Google: now what?

So it wasn’t quite a return to dot-com hysteria, but Google’s IPO generated the requisite amount of hype and about $1.75 billion in expendable cash for the company. So now what? How can they possibly justify their completely insane market cap, which, as The Reg noted, would require 30% revenue growth and 30%+ margins for the next fifteen years (and that was back at the stock’s pre-IPO value of 85….)?

I think Cringely’s close, in that he mentions digital media. But he, like most everybody else, does not see that Google’s future cannot be tied to search. No way. Microsoft will make Google’s search capabilities irrelevant within five years.

Don’t get me wrong–I’m not saying that Microsoft’s going to come up with an equal or better algorithm for accurate Web searches (in fact, I think they’re grossly underestimating how difficult this task is). Rather, Microsoft is going to change the entire notion of what search means. Within two years, they will have integrated search tools into Windows that not only return fairly good results from the Internet, but also results from local and networked files, e-mail stores, and databases. (MSN’s already working on this, and will have its first desktop-based e-mail and local file search tool out by the end of 2004.) And as Google’s prospectus so carefully noted (see page “20 of 161” of this PDF file), Microsoft has leverage that Google will never have–think about how easy it would be for Microsoft to make changes to Office formats so that its own search tools can quickly and easily index data within documents and spreadsheets, while blocking third-party tools from doing so. Extrapolate to SharePoint, SQL, and other Microsoft technologies.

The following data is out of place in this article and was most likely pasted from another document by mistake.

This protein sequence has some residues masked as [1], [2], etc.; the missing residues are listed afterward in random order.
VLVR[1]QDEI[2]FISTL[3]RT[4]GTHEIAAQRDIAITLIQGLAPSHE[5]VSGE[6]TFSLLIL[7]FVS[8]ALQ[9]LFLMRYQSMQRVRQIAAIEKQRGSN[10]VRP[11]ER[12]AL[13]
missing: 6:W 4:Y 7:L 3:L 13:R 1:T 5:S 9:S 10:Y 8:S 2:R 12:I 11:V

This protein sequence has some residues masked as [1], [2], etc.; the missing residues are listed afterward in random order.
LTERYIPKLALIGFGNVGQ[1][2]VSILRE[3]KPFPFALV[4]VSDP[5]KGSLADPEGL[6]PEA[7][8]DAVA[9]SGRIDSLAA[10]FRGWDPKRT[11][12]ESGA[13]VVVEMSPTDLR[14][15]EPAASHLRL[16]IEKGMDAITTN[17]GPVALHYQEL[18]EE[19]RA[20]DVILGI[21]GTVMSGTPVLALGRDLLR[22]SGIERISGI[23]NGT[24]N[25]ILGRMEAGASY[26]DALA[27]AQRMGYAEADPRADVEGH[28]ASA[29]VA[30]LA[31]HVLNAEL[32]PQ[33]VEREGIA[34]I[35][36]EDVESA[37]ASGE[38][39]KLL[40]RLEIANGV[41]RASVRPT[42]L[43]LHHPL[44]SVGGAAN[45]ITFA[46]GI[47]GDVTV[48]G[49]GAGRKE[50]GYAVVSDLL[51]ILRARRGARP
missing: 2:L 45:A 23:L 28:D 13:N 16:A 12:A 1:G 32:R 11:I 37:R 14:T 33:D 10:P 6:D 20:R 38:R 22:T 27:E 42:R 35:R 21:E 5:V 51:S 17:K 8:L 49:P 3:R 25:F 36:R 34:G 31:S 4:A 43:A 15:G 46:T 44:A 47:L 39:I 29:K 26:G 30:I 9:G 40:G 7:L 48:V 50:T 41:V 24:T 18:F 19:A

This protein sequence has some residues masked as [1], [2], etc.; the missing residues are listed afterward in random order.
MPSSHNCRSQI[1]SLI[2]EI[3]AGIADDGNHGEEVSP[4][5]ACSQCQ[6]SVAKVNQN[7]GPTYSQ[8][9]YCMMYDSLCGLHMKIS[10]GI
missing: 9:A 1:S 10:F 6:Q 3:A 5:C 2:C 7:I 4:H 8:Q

So think forward to 2007. Which would you rather use, a tool that’s accessible from any Windows application and the Windows shell that returns results from any conceivable store of data (Internet, intranet, local, networked) or multiple stores simultaneously…or a Web site that only returns results from public Web sites? Oh sure, Google might release desktop search tools as well, but they won’t ship with or be fully integrated with Windows, they won’t access the same breadth of stores as Microsoft’s tools, and nobody will use them. Netscape redux.